Tag Archives | quilting

Ray Quilt Along #4: Baste and Quilt.

Ray Quilt Along #4: Baste and Quilt.

Basting my Ray Quilt . Carolyn Friedlander

Who’s ready to baste and quilt? I have to say that it always feels like a big milestone to get a project basted and ready to quilt. Since I’ll be hand quilting this one, that means I can get the Netflix and couch ready!

Here’s the video.

Because of all that we’re covering this week, this video is longer than the others. As with all of my videos, you can make use of the “Chapters” in the description to jump around to any sections you wish to revisit.

I share some thoughts about batting in the video, and if you’d like to use what I’m using I put together a listing for it in my shop.

quilters dream batting . carolyn friedlander

What’s your favorite way to baste your project? Do you use your cutting table like I do? And how are you thinking you’ll quilt your project? I’d love to know what you are thinking about.

quilting my Ray quilt . carolyn friedlander

The Quilt Along will be taking a break for the next 2 weeks. I’ll see you back here on December 31, 2020 with the final part of the project! Your homework for the next couple of weeks is to get your quilt basted and quilted.

You can do this! Share what you are working on using the #cfRAYqal on Instagram. I love seeing it.

Supplies:

+ quilt top, batting, backing fabric, Flatter, clamps, safety pins, scissors (small and large), hand quilting supplies, thread (see suppliers below)

Thread Suppliers:

+ Cosmo Sashiko Thread in my shop

+ Snuggly Monkey

+ Brooklyn Haberdashery

+ Upcycle Stitches

+ A Verb For Keeping Warm

Ray Quilt Along #4: Baste And Quilt (video on YouTube)

Ray Quilt Along #3: Sew It Together (video on YouTube)

Ray Quilt Along #2: Cut It Out (video on YouTube)

Ray Quilt Along #1: Make A Plan (video on YouTube)

Ray Quilt Pattern

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Hunt QAL #13 Check In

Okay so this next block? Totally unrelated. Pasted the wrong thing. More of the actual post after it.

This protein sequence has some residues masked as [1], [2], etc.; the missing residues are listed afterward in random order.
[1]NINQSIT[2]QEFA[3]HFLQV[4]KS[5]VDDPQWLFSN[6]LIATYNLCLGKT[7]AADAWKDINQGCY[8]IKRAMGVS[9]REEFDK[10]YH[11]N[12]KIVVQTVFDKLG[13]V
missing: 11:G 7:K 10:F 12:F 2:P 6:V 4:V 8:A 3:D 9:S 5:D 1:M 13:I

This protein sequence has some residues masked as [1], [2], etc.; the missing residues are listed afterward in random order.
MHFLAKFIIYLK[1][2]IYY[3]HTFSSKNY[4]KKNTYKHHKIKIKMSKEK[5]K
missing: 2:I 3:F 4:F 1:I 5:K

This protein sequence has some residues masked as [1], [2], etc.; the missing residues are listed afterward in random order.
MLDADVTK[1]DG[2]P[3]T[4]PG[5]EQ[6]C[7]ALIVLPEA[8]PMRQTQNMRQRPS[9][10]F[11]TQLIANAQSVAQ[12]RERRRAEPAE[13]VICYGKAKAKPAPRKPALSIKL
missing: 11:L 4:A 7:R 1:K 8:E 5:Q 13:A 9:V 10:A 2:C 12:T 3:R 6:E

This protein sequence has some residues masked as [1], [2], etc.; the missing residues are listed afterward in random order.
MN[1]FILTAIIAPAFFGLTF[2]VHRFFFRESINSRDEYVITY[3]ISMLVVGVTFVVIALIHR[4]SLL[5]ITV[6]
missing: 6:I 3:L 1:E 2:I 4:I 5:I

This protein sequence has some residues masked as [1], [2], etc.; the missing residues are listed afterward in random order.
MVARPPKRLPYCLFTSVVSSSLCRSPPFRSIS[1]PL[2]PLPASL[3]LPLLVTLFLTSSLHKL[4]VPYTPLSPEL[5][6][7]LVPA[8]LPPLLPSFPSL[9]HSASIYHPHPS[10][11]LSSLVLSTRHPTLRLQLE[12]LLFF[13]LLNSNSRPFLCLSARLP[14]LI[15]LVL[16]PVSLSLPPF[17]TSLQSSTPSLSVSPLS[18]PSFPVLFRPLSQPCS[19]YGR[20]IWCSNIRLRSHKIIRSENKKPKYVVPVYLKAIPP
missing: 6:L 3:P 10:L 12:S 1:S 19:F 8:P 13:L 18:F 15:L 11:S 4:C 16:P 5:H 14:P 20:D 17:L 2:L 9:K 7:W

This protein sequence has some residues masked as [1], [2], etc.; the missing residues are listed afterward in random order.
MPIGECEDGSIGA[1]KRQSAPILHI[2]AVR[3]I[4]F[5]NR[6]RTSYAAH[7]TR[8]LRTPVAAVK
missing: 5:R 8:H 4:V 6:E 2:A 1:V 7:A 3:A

Hunt QAL #13 Check In.

Hunt QAL Quilt . carolyn friedlander

Yes, the Hunt QAL is officially over, but I thought I’d continue to check in with you on my quilt until I have it finished, which I don’t think will be too much longer!

Hunt QAL Quilt . carolyn friedlander

The hand quilting continues, and I just love doing it. It is so relaxing pushing the needle through the different fabrics and colors. I’m loving using the sashiko threads and just following the marked lines.

Hunt QAL Quilt . carolyn friedlander

I’d say that I am 3/4 of the way along. I’ve basically moved from the bottom to the top, so there’s just a little bit left to go. The binding decision is sort of looming at this point.

Hunt QAL Quilt . carolyn friedlander

The texture and softness from the hand quilting is really enticing, and I’m loving the darker thread color. I haven’t tried it yet, but I’m eager to see how it will look on the bed.

Hunt QAL Quilt . carolyn friedlander

I’m also working my way through this skein of thread. It started out much more full. Part of me hopes I’ll run out so I can switch to another color randomly at the end, but I’m thinking this might be just the right amount to see things through to the end.

Pattern: Hunt Quilt (templates here, here and here)

Fabrics: Mostly mine from many collections including Jetty, Collection CF, Botanics, Instead, Gleaned, Friedlander

Quilting Thread: Sashiko thread from Upcycle Stitches

Hunt QAL Quilt . carolyn friedlander

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Tee: The Knit Quilt Primer and why I love making quilts with knits.

With my first knit collection, Blake, coming out, there was never a plan to make a knit quilt, because why would you? It sounds like a terrible idea, right? Knit stretches, it’s a garment fabric, etc etc, and if you’ve ever made a t-shirt quilt–at least in the popular way which uses interfacing–you know that it’s not the most fun experience. But after working with the knits, I couldn’t get the idea of a knit quilt out of my head. I decided that making a knit quilt wasn’t a bad idea, but instead a very good one, and therefore a new pattern outlining the process was worth pursuing. My Tee quilt pattern is for doing just that–sewing up a knit quilt.